Until now that is. I am hooked on these damned poker blogs. I spend half my day checking for updated posts from some of these people. I tell stories from the blogs at our Tuesday and Sunday night games. I long to make some of these road trips, to play at the blogger table, to drink Guinness and Southern. You people are cutting into my productivity.
Recent posts from some talented writers have caused me to think more seriously about the concept of blogging. I bemoan the crap that makes it onto television and into the theaters at the expense of higher quality fare. I would rather watch Lucky than Tilt any day of the week, but the unavailability of the former and the mild entertainment value of the latter (coupled with its subject matter of great interest) draws my thumb to ESPN on the remote. This is what goes on the air after countless hours of market research and ungodly amounts of money are spent.
How can we expect blogs, with no, or very little, research and with very little, if any, cost to be better? I don’t think we can. The trick for me is to appreciate the quality I run into. The beauty of chance bounty. The loveliness of happenstance. I feel extremely fortunate to have stumbled across AlCantHang, and from there to Iggy, Up for Poker, BadBlood, Felicia, Pauly, Maudie, Poker Babe, The Tao, The Commish, Pokerati, and so many others. I read these, and so many more, as often as I can. When I stumble across a blog that doesn’t do it for me, I move on. When I hit a post I don’t enjoy from a favorite blogger, I try again with the next one. I deliberately have not bookmarked all of the blogs I enjoy as I do not want to get so caught up in those I forget to randomly cast for others. I will often blindly click on links from Iggy’s or Up For Poker’s link lists to instill a bit of randomness in my reading. I often end up at an old standby’s site, with its familiar colors and font, where I can catch up with the lives I’ve learned so much about through the writer’s openness and honesty. I consider myself most lucky, though, when I click on a stranger's link. A stranger who has taken the time to lay a portion of themselves on the line, seeking to make a mark in the community through their words. When the writing sparkles it can be sublime. When the writing lags it can be drudging. At worst, it is mildly entertaining (with interesting subject matter) and at best, it is inspiring.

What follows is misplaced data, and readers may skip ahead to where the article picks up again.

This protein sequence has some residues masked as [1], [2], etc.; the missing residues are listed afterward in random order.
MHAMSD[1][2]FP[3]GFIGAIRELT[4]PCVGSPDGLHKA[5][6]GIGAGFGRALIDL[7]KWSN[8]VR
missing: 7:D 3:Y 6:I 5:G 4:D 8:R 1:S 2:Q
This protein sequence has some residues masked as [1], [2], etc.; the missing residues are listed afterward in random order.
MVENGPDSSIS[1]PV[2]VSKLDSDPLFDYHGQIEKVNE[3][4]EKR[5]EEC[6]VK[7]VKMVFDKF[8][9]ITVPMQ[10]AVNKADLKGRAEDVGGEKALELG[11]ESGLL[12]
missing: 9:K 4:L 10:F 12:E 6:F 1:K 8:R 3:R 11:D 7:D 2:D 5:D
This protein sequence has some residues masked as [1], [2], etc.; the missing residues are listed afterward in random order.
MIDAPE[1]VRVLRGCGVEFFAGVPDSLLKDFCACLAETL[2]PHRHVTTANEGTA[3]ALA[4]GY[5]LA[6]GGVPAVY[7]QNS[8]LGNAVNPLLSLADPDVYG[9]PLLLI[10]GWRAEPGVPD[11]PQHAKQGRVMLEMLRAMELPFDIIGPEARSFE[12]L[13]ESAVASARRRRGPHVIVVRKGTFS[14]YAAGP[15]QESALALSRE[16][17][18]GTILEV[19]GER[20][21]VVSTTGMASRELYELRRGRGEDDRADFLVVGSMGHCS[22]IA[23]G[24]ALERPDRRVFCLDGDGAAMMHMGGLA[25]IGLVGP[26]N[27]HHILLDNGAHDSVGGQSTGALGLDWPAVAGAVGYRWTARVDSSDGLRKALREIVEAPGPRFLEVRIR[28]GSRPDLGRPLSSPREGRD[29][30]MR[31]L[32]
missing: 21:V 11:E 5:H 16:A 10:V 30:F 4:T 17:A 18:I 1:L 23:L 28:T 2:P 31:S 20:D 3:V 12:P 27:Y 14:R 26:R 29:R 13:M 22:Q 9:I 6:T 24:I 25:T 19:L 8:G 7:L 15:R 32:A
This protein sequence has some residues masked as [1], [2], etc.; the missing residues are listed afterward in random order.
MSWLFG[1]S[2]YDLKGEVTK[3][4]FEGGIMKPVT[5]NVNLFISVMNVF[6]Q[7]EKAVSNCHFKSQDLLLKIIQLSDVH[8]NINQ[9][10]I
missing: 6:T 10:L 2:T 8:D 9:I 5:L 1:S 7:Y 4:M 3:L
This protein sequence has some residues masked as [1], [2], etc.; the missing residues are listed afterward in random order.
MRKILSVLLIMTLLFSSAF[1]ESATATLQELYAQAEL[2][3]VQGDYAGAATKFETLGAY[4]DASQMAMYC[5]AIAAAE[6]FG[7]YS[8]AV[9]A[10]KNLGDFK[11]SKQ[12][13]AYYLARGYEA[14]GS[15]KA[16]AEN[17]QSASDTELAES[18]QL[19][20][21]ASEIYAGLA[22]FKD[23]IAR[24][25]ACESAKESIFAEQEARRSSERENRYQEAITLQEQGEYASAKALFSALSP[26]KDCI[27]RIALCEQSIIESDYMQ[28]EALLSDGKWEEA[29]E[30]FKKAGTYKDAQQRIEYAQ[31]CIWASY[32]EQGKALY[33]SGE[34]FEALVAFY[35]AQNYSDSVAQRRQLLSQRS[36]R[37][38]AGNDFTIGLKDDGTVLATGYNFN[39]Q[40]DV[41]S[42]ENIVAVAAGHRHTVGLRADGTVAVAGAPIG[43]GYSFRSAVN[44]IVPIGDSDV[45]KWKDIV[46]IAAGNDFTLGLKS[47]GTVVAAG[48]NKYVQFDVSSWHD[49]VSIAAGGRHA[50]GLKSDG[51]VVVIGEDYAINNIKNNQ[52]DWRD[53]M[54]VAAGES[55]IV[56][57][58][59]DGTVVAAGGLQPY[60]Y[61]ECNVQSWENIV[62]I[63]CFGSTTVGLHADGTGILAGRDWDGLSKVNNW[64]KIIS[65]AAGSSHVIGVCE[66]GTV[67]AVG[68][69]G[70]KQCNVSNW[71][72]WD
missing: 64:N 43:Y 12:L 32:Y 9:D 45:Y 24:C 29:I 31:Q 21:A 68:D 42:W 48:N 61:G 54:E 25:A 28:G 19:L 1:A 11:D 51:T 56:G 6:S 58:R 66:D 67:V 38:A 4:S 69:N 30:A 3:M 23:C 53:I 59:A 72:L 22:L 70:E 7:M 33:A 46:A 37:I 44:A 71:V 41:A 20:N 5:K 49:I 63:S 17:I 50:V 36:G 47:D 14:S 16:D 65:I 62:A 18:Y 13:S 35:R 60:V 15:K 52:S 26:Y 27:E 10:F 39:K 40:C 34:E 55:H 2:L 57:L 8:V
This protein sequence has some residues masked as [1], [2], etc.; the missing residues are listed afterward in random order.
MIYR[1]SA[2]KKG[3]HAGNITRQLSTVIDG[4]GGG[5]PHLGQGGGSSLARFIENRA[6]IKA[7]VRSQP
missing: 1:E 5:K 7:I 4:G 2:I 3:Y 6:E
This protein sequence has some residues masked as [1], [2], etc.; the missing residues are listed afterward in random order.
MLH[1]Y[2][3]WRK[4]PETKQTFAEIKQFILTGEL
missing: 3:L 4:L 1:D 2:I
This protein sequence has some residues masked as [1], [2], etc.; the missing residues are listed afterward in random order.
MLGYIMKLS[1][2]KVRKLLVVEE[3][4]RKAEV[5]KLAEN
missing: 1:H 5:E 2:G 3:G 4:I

To drudge or to inspire, that is the question. I feel I will drudge more often as that is the nature of the blog. To put out thoughts unique to the interest and motivations of the writer is the conceit that blogs support. “I’m so smart and important. Everyone needs to hear what I say.” Ha! We are all fools to the extent our ego allows in that regard. As for me, I will try to write more often, I will attempt to include items of interest to others, I will endeavor to lay off the sentence fragments. As for you, keep on doing what you do. I hope to stumble across it and get a chuckle, a glimmer of insight, or a blast of inspiration. Do not suffer the little bloggers to come unto you, as some may be discouraged and we will lose the occasional brilliance that can emerge. Bloggers though, take heed. As you have sought to improve your game, you should attempt to improve your writing. You are being read, whether or not your comment sections are filled with pithy comments. I think this is the crux of the recent posts by some of the more lucid bloggers You take the time to write and put it out there for the public. Make the effort to raise your blogging game. Tell me your stories, let me hear of your bad beats, ask people smarter than me for advice. The World is listening.